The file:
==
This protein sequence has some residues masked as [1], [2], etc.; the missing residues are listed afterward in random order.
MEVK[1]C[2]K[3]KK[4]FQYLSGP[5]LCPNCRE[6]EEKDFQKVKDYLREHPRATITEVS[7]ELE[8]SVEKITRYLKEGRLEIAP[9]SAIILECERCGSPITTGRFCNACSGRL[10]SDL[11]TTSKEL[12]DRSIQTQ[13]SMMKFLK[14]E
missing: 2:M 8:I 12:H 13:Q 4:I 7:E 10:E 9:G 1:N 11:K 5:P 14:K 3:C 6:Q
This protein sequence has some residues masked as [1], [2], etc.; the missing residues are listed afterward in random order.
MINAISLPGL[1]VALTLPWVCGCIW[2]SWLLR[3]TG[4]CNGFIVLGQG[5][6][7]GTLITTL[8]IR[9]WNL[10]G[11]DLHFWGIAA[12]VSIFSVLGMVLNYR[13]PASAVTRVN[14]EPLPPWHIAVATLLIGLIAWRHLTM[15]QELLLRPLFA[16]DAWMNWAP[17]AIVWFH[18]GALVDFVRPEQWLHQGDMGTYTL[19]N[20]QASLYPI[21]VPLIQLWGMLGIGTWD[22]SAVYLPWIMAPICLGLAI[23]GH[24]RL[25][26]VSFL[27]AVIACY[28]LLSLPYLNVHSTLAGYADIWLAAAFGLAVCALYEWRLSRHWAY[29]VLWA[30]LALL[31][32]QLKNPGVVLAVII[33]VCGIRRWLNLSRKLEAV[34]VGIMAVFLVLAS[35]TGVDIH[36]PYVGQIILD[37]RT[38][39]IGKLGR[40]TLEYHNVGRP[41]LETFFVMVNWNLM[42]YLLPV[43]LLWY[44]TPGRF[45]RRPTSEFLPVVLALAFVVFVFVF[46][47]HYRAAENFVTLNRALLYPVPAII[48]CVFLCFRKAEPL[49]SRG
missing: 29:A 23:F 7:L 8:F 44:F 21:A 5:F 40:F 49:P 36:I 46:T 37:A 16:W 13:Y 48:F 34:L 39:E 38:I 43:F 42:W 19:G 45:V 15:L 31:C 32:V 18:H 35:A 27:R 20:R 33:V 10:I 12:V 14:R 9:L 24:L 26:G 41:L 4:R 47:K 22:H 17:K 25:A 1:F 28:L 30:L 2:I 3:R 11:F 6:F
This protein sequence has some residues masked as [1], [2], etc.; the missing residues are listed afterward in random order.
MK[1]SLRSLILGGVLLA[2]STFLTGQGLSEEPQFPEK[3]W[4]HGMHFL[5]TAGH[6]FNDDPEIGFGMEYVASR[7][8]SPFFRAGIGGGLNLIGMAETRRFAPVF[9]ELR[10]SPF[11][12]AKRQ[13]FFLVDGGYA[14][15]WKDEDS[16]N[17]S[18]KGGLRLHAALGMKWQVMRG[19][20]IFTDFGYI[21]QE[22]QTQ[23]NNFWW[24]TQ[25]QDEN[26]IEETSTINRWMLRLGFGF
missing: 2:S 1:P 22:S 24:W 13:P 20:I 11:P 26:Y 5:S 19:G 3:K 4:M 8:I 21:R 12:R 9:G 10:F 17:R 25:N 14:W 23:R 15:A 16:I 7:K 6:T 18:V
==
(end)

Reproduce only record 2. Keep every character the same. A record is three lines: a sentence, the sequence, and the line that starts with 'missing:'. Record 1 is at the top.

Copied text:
This protein sequence has some residues masked as [1], [2], etc.; the missing residues are listed afterward in random order.
MINAISLPGL[1]VALTLPWVCGCIW[2]SWLLR[3]TG[4]CNGFIVLGQG[5][6][7]GTLITTL[8]IR[9]WNL[10]G[11]DLHFWGIAA[12]VSIFSVLGMVLNYR[13]PASAVTRVN[14]EPLPPWHIAVATLLIGLIAWRHLTM[15]QELLLRPLFA[16]DAWMNWAP[17]AIVWFH[18]GALVDFVRPEQWLHQGDMGTYTL[19]N[20]QASLYPI[21]VPLIQLWGMLGIGTWD[22]SAVYLPWIMAPICLGLAI[23]GH[24]RL[25][26]VSFL[27]AVIACY[28]LLSLPYLNVHSTLAGYADIWLAAAFGLAVCALYEWRLSRHWAY[29]VLWA[30]LALL[31][32]QLKNPGVVLAVII[33]VCGIRRWLNLSRKLEAV[34]VGIMAVFLVLAS[35]TGVDIH[36]PYVGQIILD[37]RT[38][39]IGKLGR[40]TLEYHNVGRP[41]LETFFVMVNWNLM[42]YLLPV[43]LLWY[44]TPGRF[45]RRPTSEFLPVVLALAFVVFVFVF[46][47]HYRAAENFVTLNRALLYPVPAII[48]CVFLCFRKAEPL[49]SRG
missing: 29:A 23:F 7:L 8:F 44:F 21:A 5:F 40:F 49:P 36:I 46:T 37:A 16:W 13:Y 48:F 34:L 39:E 38:I 43:F 42:W 19:G 45:V 15:L 31:C 32:V 18:H 35:A 27:R 20:R 33:V 10:I 12:V 14:R 9:L 24:L 26:G 41:L 4:R 47:K 22:H 17:K 25:A 1:F 28:L 30:L 2:I 3:R 11:F 6:F